I believe in engagement over followers. A small community of highly engaged die-hard fans is much better than a huge group of uninterested masses. That said, follower count is still a highly relevant indicator of how you’re performing on social media. If your content is good and your strategy is solid, you’ll gain visibility, which leads to follower growth. This is why I believe building the largest social media following in all of NCAA basketball is a noteworthy achievement. For that reason, and in an effort to assist those striving for the same, I want to share a bit of the philosophy behind how this was done.
For all of you like me with short attention spans, I’ll put the TLDR at the beginning. Here’s how you build the largest social media following in NCAA Basketball: Build and reinforce the brand image in the public mind with consistent, high quality, bite-size content.
That’s really it, but here’s some detail.

Quality over Quantity.
In each of my three years with Kansas Basketball, the quantity of social content dropped. Read that again, because it might be the opposite of what you’d expect. Consequently, quality increased, and so did engagement. Most dramatically, in the 2014-15 season, I decreased overall social output by 47% on gamedays. We completely stopped play-by-play in addition to other content that wasn’t performing. By doing so, I was able to increase graphic and video elements and focus on creating content of the highest quality. This strategy increased engagement 94%. 

Brand over Everything.
In the Kansas Basketball community there’s a phrase that’s often used to convey how important the concept of team is to the Jayhawks. “Family Over Everything.” I loved this phrase, and created a lot content around the idea…but in my social media domain, my motto was BRAND OVER EVERYTHING. As I mentioned above, I believe social media is best used for building and reinforcing a brand image in the public mind with consistent, high-quality, bite-size content. Anything other than that is largely a waste of time. Too many athletic departments treat their social media accounts like newspapers. They report on everything they see. Losses and airballs are treated the same as victories and dunks. This doesn’t do anybody any good. Let the reporters and the columnists spend their time on the negative stuff. You should be building the brand. Is your social content reporting, or brand building?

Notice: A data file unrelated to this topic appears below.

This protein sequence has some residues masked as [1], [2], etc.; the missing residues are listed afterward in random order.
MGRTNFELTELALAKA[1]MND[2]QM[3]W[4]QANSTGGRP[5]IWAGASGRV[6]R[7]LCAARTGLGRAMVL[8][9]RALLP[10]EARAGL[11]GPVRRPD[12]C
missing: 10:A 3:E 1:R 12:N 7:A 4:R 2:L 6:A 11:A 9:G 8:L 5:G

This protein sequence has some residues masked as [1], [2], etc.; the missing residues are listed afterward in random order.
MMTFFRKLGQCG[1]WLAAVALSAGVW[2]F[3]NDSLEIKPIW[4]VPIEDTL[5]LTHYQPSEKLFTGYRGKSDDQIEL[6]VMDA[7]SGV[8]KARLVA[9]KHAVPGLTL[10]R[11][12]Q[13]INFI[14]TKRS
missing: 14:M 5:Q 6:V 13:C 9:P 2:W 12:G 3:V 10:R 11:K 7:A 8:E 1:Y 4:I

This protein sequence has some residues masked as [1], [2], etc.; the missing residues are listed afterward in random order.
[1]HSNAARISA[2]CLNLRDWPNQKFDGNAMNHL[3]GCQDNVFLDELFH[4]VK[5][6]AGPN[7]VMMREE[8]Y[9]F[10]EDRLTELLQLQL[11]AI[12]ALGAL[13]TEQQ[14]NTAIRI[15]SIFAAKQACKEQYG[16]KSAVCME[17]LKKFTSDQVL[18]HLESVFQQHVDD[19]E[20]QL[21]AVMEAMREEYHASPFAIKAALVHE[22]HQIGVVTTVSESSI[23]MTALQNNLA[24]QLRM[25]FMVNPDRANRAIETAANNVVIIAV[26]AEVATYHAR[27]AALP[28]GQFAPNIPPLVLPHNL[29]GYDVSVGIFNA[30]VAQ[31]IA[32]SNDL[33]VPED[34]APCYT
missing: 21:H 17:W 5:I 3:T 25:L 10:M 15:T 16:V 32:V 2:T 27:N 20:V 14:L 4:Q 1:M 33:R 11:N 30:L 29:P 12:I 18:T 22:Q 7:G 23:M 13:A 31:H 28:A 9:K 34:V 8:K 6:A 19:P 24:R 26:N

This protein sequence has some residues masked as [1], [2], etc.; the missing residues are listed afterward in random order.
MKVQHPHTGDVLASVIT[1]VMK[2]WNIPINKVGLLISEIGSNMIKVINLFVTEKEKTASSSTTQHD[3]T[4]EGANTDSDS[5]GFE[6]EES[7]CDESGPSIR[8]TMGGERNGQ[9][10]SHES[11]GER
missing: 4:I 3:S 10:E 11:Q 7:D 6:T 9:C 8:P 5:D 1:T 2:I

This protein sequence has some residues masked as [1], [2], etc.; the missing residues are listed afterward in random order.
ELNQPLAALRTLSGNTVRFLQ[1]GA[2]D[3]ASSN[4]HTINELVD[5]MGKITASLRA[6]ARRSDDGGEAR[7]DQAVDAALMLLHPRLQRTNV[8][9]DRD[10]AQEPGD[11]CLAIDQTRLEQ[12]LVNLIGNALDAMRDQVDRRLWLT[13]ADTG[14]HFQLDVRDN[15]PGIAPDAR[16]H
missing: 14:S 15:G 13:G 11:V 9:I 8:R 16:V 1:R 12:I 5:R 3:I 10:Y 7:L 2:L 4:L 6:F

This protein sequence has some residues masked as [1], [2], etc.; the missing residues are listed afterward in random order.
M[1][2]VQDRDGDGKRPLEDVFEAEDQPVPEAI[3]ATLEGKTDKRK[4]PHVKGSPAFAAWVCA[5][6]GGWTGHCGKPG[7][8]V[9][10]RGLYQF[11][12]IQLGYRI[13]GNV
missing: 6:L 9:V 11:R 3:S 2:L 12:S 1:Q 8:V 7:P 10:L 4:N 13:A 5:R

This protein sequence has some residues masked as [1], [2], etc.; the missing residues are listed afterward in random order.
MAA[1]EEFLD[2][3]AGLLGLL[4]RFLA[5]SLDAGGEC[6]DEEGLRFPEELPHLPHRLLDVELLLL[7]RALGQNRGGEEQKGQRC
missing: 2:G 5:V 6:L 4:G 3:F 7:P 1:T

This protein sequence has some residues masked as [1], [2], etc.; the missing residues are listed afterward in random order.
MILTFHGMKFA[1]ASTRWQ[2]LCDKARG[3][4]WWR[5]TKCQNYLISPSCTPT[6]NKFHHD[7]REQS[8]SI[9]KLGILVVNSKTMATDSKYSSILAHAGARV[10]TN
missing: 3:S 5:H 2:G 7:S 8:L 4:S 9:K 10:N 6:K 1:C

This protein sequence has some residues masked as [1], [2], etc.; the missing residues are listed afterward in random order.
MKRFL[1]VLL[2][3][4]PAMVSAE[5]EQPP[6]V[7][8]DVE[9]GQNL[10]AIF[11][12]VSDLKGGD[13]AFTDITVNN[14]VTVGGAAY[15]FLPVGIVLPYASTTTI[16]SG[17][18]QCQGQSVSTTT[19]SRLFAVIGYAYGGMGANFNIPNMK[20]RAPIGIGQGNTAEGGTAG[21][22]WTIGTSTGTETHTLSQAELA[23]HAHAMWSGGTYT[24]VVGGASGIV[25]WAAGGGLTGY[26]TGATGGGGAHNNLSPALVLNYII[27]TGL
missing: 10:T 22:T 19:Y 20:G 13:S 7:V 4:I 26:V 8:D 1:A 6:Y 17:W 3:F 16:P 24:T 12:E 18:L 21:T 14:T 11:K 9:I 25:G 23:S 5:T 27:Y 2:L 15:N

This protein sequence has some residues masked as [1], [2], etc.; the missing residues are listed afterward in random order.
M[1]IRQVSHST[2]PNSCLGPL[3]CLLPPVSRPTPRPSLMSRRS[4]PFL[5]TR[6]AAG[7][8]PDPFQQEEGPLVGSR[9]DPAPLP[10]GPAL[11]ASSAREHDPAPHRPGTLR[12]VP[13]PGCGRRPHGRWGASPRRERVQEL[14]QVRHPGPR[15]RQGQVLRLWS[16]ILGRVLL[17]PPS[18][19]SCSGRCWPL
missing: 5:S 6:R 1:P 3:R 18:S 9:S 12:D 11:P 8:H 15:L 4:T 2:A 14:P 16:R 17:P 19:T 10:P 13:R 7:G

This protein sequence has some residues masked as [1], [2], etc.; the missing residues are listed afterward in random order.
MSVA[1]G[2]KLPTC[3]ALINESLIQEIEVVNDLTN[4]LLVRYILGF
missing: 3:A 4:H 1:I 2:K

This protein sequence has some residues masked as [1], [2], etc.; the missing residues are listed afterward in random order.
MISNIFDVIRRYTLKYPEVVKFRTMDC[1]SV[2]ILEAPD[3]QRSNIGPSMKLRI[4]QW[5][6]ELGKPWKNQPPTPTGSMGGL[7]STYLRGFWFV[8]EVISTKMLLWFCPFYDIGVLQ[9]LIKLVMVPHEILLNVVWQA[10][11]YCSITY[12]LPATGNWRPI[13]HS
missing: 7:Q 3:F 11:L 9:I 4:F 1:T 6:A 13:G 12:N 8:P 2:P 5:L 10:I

Telling a complete story.
You’ve heard it said before: to be successful, you have to tell stories on social media. What you might not have heard is that you need to tell a complete story in each post. It mustn’t be a long story, but it needs to be complete. Each post is like an episode in the season of a TV show. It stands alone, yet also as part of the whole. Ideally, a fan should be able to join the conversation in the middle of a game, at any point in the season, and understand. Don’t neglect the basics. The challenge is to tell that complete story as simply as possible. Find the middle ground of complete yet brief. Use all of the elements of social to flesh out the story. Use the photo as the beginning and the copy as the end, or vice versa.